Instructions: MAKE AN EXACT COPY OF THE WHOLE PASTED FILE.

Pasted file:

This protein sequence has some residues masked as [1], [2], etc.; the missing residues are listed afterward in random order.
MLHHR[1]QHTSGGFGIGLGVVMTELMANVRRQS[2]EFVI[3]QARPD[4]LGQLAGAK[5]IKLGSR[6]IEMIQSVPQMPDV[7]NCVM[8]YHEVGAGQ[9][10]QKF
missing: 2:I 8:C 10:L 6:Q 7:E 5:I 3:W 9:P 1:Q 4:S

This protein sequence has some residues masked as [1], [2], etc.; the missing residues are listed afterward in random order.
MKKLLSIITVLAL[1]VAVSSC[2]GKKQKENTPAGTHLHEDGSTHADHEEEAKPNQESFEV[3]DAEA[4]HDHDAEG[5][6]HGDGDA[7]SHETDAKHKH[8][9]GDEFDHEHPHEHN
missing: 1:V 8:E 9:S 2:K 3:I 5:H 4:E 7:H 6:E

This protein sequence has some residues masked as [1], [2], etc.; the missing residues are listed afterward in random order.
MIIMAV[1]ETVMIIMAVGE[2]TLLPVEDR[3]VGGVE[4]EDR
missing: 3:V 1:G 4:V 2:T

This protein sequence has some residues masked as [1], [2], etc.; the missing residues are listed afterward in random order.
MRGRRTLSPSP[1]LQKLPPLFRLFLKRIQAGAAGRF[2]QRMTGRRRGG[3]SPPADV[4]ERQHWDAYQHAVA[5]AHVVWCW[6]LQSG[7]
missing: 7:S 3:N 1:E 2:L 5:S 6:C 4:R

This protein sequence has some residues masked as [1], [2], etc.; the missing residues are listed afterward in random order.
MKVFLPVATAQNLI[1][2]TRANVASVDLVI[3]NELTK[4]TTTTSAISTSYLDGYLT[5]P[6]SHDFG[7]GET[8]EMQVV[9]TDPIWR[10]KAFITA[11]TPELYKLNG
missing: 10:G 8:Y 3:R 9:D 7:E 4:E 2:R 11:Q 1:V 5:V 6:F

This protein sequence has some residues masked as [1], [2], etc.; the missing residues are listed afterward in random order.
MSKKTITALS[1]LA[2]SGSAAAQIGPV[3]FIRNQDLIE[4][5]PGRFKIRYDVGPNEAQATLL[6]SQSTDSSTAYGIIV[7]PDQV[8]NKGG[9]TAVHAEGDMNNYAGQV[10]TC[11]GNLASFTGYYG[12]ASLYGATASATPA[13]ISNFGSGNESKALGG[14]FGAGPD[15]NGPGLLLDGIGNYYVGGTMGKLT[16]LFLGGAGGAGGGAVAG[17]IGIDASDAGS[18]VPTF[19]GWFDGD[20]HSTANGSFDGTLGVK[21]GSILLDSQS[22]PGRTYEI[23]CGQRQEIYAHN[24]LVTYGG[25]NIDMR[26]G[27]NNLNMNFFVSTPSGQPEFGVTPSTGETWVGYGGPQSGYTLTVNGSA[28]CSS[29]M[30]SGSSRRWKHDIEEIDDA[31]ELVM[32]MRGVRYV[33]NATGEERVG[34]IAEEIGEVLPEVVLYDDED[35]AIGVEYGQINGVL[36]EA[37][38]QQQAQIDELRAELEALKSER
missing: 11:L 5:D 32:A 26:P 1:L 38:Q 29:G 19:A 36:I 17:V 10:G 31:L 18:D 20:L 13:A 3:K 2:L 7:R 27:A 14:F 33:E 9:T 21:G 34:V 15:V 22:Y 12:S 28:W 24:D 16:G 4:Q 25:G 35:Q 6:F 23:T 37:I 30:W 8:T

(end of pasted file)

This protein sequence has some residues masked as [1], [2], etc.; the missing residues are listed afterward in random order.
MLHHR[1]QHTSGGFGIGLGVVMTELMANVRRQS[2]EFVI[3]QARPD[4]LGQLAGAK[5]IKLGSR[6]IEMIQSVPQMPDV[7]NCVM[8]YHEVGAGQ[9][10]QKF
missing: 2:I 8:C 10:L 6:Q 7:E 5:I 3:W 9:P 1:Q 4:S

This protein sequence has some residues masked as [1], [2], etc.; the missing residues are listed afterward in random order.
MKKLLSIITVLAL[1]VAVSSC[2]GKKQKENTPAGTHLHEDGSTHADHEEEAKPNQESFEV[3]DAEA[4]HDHDAEG[5][6]HGDGDA[7]SHETDAKHKH[8][9]GDEFDHEHPHEHN
missing: 1:V 8:E 9:S 2:K 3:I 5:H 4:E 7:H 6:E

This protein sequence has some residues masked as [1], [2], etc.; the missing residues are listed afterward in random order.
MIIMAV[1]ETVMIIMAVGE[2]TLLPVEDR[3]VGGVE[4]EDR
missing: 3:V 1:G 4:V 2:T

This protein sequence has some residues masked as [1], [2], etc.; the missing residues are listed afterward in random order.
MRGRRTLSPSP[1]LQKLPPLFRLFLKRIQAGAAGRF[2]QRMTGRRRGG[3]SPPADV[4]ERQHWDAYQHAVA[5]AHVVWCW[6]LQSG[7]
missing: 7:S 3:N 1:E 2:L 5:S 6:C 4:R

This protein sequence has some residues masked as [1], [2], etc.; the missing residues are listed afterward in random order.
MKVFLPVATAQNLI[1][2]TRANVASVDLVI[3]NELTK[4]TTTTSAISTSYLDGYLT[5]P[6]SHDFG[7]GET[8]EMQVV[9]TDPIWR[10]KAFITA[11]TPELYKLNG
missing: 10:G 8:Y 3:R 9:D 7:E 4:E 2:R 11:Q 1:V 5:V 6:F

This protein sequence has some residues masked as [1], [2], etc.; the missing residues are listed afterward in random order.
MSKKTITALS[1]LA[2]SGSAAAQIGPV[3]FIRNQDLIE[4][5]PGRFKIRYDVGPNEAQATLL[6]SQSTDSSTAYGIIV[7]PDQV[8]NKGG[9]TAVHAEGDMNNYAGQV[10]TC[11]GNLASFTGYYG[12]ASLYGATASATPA[13]ISNFGSGNESKALGG[14]FGAGPD[15]NGPGLLLDGIGNYYVGGTMGKLT[16]LFLGGAGGAGGGAVAG[17]IGIDASDAGS[18]VPTF[19]GWFDGD[20]HSTANGSFDGTLGVK[21]GSILLDSQS[22]PGRTYEI[23]CGQRQEIYAHN[24]LVTYGG[25]NIDMR[26]G[27]NNLNMNFFVSTPSGQPEFGVTPSTGETWVGYGGPQSGYTLTVNGSA[28]CSS[29]M[30]SGSSRRWKHDIEEIDDA[31]ELVM[32]MRGVRYV[33]NATGEERVG[34]IAEEIGEVLPEVVLYDDED[35]AIGVEYGQINGVL[36]EA[37][38]QQQAQIDELRAELEALKSER
missing: 11:L 5:D 32:A 26:P 1:L 38:Q 29:G 19:A 36:I 17:V 10:G 31:L 18:D 20:L 13:A 3:K 2:L 7:R 27:A 14:F 33:E 9:T 21:G 34:V 15:V 22:Y 12:S 28:W 24:D 16:G 4:Q 25:G 35:Q 6:F 23:T 37:I 30:W 8:T